NLnet User-operated Grant Request for 3mdeb Power ISA Simulator

  • 2021-08-071

Project name

Libre-SOC 3mdeb Cavatools: Power ISA Simulator

Website / wiki

Please be short and to the point in your answers; focus primarily on the what and how, not so much on the why. Add longer descriptions as attachments (see below). If English isn't your first language, don't worry - our reviewers don't care about spelling errors, only about great ideas. We apologise for the inconvenience of having to submit in English. On the up side, you can be as technical as you need to be (but you don't have to). Do stay concrete. Use plain text in your reply only, if you need any HTML to make your point please include this as attachment.

Abstract: Can you explain the whole project and its expected outcome(s).

Cavatools is currently a high performance user-operated simulator of the RISC-V ISA. The primary objective of the project is to extend it to implement the scalar Power ISA and the Libre-SOC Draft SVP64 Extensions. This will allow rapid prototyping of Extensions to the Power ISA long before they reach silicon (which is very costly). In turn this helps Libre-SOC to deliver on its commitment to provide user-trustable processors for use in Internet routers, desktop, smartphone and other user-operated devices where security and transparency is expected.

Have you been involved with projects or organisations relevant to this project before? And if so, can you tell us a bit about your contributions?

3mdeb is currently helping Libre-SOC with the (horribly slow, easy-to-read, easy-to-use) Libre-SOC Power ISA Simulator which is 20,000 times slower than cavatools. 3mdeb is also helping with ISA level unit tests in Libre-SOC's code base that will be used to cross-validate a huge range of Power ISA simulators and actual silicon implementations.

Requested Amount

EUR $50,000.

Explain what the requested budget will be used for?

  • To create a compiler which takes Libre-SOC Machine-readable Power ISA specification files and generate c code
  • To extend cavatools to include support for the Scalar parts of the Power ISA
  • To then add support for Libre-SOC's Draft SVP64 Extensions
  • To enhance it to include gdb "remote" machine interface support
  • To add Power ISA RADIX MMU emulation
  • To extend cavatools to run a very basic linux initramfs in-memory with basic serial console access
  • To demonstrate running first a single core linux kernel and later a SMP one, with busybox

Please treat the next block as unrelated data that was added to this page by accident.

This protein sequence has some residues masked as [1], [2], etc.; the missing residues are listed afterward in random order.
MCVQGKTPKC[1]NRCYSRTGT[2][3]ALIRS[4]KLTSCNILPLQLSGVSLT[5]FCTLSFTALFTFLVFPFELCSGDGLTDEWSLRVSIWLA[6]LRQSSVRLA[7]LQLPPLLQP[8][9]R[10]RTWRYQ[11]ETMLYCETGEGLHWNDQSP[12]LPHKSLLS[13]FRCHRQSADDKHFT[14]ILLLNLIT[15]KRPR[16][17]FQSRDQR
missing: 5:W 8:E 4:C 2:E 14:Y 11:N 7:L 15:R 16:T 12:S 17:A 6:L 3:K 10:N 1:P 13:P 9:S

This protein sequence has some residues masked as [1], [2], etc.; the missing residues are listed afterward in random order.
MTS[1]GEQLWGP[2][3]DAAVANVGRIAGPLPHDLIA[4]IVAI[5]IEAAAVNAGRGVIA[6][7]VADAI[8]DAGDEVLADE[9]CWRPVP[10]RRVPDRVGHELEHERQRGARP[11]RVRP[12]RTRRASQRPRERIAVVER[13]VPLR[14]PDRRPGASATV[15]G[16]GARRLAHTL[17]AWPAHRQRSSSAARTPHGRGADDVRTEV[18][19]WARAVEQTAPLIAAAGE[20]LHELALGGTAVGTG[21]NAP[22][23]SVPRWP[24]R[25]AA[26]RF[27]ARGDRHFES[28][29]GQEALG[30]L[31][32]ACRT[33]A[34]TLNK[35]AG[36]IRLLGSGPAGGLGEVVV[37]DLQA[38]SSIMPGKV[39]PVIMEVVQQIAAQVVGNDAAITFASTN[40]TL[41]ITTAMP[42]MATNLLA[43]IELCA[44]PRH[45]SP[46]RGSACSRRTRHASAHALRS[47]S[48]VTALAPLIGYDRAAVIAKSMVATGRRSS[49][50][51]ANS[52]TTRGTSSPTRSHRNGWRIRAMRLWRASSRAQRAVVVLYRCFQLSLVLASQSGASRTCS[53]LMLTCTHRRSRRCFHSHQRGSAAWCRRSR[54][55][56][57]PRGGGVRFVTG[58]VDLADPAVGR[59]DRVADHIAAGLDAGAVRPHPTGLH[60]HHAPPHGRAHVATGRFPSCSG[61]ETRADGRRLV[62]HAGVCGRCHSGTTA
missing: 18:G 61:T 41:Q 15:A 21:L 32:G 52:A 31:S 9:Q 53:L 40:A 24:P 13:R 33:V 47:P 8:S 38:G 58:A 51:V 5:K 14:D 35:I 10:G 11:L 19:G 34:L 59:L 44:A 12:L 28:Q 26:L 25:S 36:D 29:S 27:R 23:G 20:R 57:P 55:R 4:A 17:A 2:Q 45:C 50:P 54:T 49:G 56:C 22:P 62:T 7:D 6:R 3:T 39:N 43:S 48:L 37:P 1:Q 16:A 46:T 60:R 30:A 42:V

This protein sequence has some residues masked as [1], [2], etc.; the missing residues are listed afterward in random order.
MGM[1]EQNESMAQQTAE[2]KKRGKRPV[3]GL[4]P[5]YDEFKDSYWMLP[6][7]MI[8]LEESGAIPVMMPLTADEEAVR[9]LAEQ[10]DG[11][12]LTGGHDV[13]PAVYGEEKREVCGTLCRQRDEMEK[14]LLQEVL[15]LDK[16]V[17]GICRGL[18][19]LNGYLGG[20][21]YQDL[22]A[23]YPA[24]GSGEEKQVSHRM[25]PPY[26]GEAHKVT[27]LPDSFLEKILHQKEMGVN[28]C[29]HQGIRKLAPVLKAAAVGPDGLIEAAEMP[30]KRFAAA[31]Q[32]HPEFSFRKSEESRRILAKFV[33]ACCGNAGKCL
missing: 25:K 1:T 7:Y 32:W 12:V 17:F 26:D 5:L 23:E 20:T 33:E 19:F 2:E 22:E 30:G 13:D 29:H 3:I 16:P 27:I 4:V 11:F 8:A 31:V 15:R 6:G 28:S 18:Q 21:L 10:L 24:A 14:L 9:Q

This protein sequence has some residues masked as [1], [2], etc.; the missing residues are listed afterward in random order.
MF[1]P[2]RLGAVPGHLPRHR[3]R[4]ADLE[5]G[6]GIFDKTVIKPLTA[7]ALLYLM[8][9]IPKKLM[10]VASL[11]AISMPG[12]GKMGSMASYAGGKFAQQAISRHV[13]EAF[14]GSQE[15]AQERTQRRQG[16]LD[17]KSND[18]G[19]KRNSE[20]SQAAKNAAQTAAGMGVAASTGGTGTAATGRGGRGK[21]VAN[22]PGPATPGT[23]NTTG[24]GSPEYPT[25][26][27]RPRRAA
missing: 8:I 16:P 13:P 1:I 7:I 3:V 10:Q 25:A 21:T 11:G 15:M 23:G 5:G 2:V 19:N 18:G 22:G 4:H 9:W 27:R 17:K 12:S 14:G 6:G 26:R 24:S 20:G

• To use the exact same Specification c compiler to create an "illegal instruction trap" emulator, integrated into the linux kernel, for emulating Power ISA SIMD instructions (extending the existing trap-and-emulate code already present in ppc64 linux kernel source code)

Does the project have other funding sources, both past and present?

Although there is NLnet funding for the Libre-SOC Simulator (written in python) and associayed unit tests, cavatools, which is written in c by Peter Hsu, does not have funding for the Power ISA aditions. cavatools itself is a very new project.

Compare your own project with existing or historical efforts.

Although there are quite a few Power ISA simulators, none of them are up-to-date or are suited to high performance, like cavatools. cavatools is multi-process and extremely fast, using relatively little memory, where power-gem5, which has a different focus and has huge flexibility and usefulness for research, uses vast amounts of memory and is much slower. cavatools also has hardware-level cycle-accurate emulation which is extremely useful and important for analysing experimental instructions, which is a feature that no other Power ISA Simulator has. DolphinPC and pearpc are over 15 years old and were targetted at 32 bit emulation of much older Power ISA processors. Libre-SOC's python-based simulator only achieves aroubd 2,000 instructions per second on high performance hardware whereas cavatools achieves 200,000 instructions per second per processor on modest hardware. IBM's own Power ISA simulator is proprietary and, because it contains confidential experimentation internal to IBM, may not be made public.

What are significant technical challenges you expect to solve during the project, if any?

This is at its heart a compiler project, which can be a challenging area. However the language being implemented is quite small and limited, so the project is relatively straightforward.

Describe the ecosystem of the project, and how you will engage with relevant actors and promote the outcomes?

The project will be developed entirely publicly and transparently, using Libre-SOC Project Resources which are already set up for trustable auditability and transparency. The mailing lists therefore are always publicly available.

Online conferences and talks will be given as progress is made, as well as working with Libre-SOC to send out development reports and progress.

Extra info to be submitted